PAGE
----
Pension provision in the event of divorce. Maintaining financial independence.
Considering the consequences of divorce before getting married? It's unthinkable for many couples. Yet as unromantic as it sounds, it makes sense to think about financial matters early on. That is because divorce can mean losses, particularly when it comes to pension provision. That is why it is so important to address the issue early on to ensure the financial independence and security of both partners, even in the worst-case scenario.
What financial consequences can a divorce have?
Not only does separating or getting divorced leave an emotional mark, but it also has an impact on finances and pension provision. Especially for the partner who earns less or chooses to reduce their level of employment after starting a family. In Switzerland, this is most often the case for women.
This may limit the financial independence of the partner who takes a step back in their career over the long term. A career break or a reduction in working hours can create gaps in their curriculum vitae, complicate their return to work, or simply lead to fewer professional opportunities. The longer this situation lasts, the greater the impact. But pension gaps can also arise, for example, since you are no longer insured under a pension fund. In particular, the second and third pillar can incur heavy losses of retirement assets and pension as a result of separation.
How are assets divided up after a divorce?
How assets are divided up after a divorce depends on the marital property regime. Unless special provisions are made, married couples are subject to the sharing of acquired property. All the assets generated during the marriage are split evenly in the event of divorce. Only individual property, i.e. assets that the partners brought into the marriage as well as gifts and inheritance received during the marriage, are not divided up.
Couples can establish a general community of property or separation of property as alternative marital property regimes. Under a general community of property regime, the assets and income of both partners are included in joint marital property. This is split evenly in the event of divorce. There is no division of assets under a separation of property regime.
What happens to pension provision after a divorce?
Retirement assets accumulated during the marriage are divided differently under each of the three pillars:
AHV – each full year of marriage is split for the first pillar. The combined gross salaries deposited for both partners during the marriage are divided evenly into an individual account. Contributions made in the year in which the marriage took place and the year in which it ended in divorce are excluded. This splitting cannot be circumvented by a marriage contract or other contractual provisions.
Pension funds – the division of pension assets applies for the second pillar. Under this pillar, the money saved during the marriage plus interest is divided based on the precise day. This splitting cannot be circumvented by a marriage contract or other contractual provisions, either. Exception: If evidence can be provided that voluntary purchases were made during the marriage using assets from individual property, this is not considered in the calculation. It may also be possible to deviate from splitting the assets equally subject to certain statutory requirements. This division may result in a pension gap for the liable partner. However, purchasing pension benefits is a good method for filling this gap again.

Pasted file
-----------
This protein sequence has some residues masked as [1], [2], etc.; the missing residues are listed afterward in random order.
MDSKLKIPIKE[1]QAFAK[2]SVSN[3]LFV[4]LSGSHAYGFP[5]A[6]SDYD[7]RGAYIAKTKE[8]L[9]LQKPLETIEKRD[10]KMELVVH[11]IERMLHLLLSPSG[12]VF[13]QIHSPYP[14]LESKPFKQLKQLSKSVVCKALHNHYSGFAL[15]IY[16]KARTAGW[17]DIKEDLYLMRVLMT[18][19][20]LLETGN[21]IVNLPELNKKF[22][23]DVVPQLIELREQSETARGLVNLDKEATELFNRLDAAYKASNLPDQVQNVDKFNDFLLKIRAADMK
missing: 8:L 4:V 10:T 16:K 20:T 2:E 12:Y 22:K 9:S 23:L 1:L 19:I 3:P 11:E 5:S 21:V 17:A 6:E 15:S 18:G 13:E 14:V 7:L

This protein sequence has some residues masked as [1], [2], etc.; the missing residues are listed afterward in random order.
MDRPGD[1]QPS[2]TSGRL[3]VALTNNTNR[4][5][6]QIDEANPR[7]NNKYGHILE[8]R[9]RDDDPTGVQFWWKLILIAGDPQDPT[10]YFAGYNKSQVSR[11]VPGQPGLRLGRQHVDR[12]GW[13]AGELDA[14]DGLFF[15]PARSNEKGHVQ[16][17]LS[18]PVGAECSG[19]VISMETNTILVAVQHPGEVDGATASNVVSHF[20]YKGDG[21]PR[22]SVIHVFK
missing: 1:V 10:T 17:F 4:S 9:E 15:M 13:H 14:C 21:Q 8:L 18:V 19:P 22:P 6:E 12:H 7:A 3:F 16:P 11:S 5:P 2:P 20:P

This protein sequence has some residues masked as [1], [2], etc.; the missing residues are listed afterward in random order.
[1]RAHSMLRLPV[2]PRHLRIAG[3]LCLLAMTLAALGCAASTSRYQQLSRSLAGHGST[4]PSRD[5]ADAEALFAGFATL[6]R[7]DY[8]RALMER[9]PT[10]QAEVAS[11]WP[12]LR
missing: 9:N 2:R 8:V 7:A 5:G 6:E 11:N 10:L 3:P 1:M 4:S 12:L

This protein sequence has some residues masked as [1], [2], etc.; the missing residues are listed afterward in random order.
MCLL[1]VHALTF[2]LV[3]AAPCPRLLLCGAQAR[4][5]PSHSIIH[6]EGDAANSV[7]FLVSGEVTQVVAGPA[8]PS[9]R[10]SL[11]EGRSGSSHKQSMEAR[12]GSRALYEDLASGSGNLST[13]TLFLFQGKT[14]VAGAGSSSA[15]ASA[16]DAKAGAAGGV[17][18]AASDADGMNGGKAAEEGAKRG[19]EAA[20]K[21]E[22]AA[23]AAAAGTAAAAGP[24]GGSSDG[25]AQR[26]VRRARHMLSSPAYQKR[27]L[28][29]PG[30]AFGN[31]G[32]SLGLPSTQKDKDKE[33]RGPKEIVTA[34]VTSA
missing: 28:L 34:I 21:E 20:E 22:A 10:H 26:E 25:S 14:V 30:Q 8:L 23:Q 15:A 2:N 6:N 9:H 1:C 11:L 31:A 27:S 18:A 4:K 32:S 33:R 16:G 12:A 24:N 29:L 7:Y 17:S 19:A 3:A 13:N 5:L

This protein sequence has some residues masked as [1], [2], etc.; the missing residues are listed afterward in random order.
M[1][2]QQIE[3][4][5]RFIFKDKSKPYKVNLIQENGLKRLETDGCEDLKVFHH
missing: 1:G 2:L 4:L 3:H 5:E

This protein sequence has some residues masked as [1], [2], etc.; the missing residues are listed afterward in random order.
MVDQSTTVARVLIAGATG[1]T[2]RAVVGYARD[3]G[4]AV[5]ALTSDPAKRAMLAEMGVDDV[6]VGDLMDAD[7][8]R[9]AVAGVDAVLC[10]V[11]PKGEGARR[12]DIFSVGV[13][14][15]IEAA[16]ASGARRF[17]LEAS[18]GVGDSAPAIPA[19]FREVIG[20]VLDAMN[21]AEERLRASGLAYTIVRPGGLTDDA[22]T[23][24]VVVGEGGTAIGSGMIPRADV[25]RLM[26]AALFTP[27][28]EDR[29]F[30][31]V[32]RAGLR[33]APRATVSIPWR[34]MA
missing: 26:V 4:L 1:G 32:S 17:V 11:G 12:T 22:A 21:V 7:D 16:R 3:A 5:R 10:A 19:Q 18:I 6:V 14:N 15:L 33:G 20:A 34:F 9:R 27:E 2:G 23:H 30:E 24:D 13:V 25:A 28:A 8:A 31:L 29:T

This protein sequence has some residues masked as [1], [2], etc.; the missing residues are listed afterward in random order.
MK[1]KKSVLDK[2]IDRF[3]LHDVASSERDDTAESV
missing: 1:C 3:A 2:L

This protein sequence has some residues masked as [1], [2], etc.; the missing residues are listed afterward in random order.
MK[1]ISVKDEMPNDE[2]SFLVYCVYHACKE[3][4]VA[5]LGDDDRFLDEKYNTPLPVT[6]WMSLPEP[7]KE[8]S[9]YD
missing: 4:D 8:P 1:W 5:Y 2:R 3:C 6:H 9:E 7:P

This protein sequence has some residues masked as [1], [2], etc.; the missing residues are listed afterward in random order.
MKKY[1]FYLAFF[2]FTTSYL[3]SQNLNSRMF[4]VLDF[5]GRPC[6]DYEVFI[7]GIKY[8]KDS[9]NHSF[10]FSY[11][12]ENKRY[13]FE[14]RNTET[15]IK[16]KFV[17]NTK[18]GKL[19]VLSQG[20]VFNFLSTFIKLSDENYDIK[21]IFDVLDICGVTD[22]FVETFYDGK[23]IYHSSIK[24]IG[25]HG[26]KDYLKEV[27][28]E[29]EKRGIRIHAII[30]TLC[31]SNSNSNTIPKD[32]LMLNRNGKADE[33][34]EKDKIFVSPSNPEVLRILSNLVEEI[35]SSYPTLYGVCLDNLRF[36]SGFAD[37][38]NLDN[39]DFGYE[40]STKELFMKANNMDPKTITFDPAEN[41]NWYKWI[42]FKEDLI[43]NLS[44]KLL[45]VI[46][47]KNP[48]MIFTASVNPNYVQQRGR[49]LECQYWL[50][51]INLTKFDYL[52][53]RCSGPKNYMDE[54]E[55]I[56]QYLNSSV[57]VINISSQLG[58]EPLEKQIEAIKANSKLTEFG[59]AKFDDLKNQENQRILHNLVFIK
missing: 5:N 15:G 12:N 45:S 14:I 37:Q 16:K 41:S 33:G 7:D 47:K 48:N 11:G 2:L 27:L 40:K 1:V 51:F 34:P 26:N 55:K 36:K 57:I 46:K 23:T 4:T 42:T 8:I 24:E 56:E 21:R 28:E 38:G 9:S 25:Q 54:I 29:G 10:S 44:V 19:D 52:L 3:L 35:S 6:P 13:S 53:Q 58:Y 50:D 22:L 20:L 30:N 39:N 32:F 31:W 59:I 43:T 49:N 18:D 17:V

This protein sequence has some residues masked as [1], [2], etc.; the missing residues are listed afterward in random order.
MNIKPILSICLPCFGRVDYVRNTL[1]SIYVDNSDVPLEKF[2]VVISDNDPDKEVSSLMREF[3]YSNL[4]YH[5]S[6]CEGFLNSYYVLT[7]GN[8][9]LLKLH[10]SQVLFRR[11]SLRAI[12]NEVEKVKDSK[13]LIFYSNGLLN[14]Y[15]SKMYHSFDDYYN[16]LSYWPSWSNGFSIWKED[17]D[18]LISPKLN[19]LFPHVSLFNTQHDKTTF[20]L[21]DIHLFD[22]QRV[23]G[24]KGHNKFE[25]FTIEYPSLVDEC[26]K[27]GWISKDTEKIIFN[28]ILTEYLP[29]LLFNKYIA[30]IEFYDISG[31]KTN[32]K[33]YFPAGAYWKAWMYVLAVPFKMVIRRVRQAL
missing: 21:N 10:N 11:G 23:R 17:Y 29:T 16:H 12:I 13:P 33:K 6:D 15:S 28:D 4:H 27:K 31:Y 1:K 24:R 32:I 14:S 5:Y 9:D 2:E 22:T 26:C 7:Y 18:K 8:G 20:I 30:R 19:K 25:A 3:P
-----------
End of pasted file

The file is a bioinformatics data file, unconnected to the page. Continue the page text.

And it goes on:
Private pension provision – division of the third pillar assets depends on the marital property regime. If separation of property was not agreed, the funds in Pillar 3a and 3b are split evenly. If separation of property was agreed, then nothing changes and the capital remains in the private pension provision of the two partners. Important: Pillar 3a assets remain tied.
Detailed information about what happens to pension funds in the event of divorce can be found in this article.
How spouses can protect each other
After a divorce, both partners need to be able to pay for their own living expenses and their retirement provision. The different factors below should be considered for the best possible solution to protect both partners:
- Consider the risk of divorce in your individual pension planning as well as the risk of death or disability, for example. This makes both partners aware of the possible consequences so they are not confronted with unexpected financial losses as they get older.
- Early on, think about plans for your life together and the career goals of each partner. Together, you can make a joint decision about which family model is right for both of you based on this.
- Do not neglect your own professional activity. Follow the latest developments even during parental leave so that you can resume your career as seamlessly as possible.
- If one or both partners reduce their working hours, make sure both continue to pay into their private provision if feasible.
- Regularly review your actual living circumstances and conclude a marriage contract, if needed, to establish concrete measures to protect each other. For example, homemaking pay for the person who reduces their level of employment or takes a career break.
What do you need to think about when it comes to pension provision after divorce?
After separating or getting divorced, you should reassess your pension situation accordingly in order to make any adjustments. For instance, non-working partners will need to pay their AHV contributions again after a separation in order to avoid pension gaps. It may also be worthwhile purchasing pension benefits or making larger Pillar 3a contributions in order to close new gaps. It is important to plan carefully and prudently. This ensures you can achieve your own financial goals for your golden years.